jdreyer wrote on May 7, 2020, 17:28:
Cutter wrote on May 7, 2020, 14:57:
If you can get static ad impressions that don't track and it makes you money I'd be happy to do it. I just categorically refuse to view tracking ads. If an advertiser wants to pitch his product online I have zero problem with that. Insisting that he's able to track and know all my habits is completely unacceptable.
Problem is, no one will pay for that.
The first issue is targeting. What's the point of an ad if it's only relevant to a small handful of people seeing it? Yes, arguably, people know Blues has a very similar demographic of cranky old PC gamers with comparable interests, but how do you let an advertiser know that? In the past, sites like this had a marketing department selling ad space. That's not really scalable for the site or the brand, so it died and exchanges rose. If that exchange knows what you've looked at in the past, it has a better sense of what you'll like to look at.
Then there's measurement. If I tell you that 1 in 10 people that see the ad will take an action engaging with the brand, is that worth something? Only as far as you trust me. What if I can prove it. Then, suddenly, it's worth a lot more. Even better, it gives data to optimize and make smarter decisions, which makes it even more valuable.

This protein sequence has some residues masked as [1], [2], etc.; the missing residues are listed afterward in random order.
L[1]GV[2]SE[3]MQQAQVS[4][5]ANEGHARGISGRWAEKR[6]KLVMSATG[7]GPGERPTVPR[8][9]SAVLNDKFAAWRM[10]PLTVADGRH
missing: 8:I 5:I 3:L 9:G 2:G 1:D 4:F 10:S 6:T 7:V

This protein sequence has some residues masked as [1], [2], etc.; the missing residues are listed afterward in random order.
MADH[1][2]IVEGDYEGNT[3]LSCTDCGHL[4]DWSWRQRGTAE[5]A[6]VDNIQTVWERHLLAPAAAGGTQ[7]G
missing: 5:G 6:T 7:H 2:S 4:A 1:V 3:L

Put them together and you can go as far as to know who saw your ad, then went to your site, spent time looking at products, maybe added one to cart, and serve them ads to push them to finally convert. And that's worth a huge amount.
No one likes any of this, but it's how ads derive value. Take it away, and individual ads are worth less, meaning sites make less per ad, meaning we probably need significantly more ads served per page. Which I think is worse.
Outside of desperate "news" sites that put a ton of ads with autoplay videos that follow you and can't be closed until after the ad plays (thanks, empty shell of Forbes), I feel ads intrude upon the site experience less now than ever.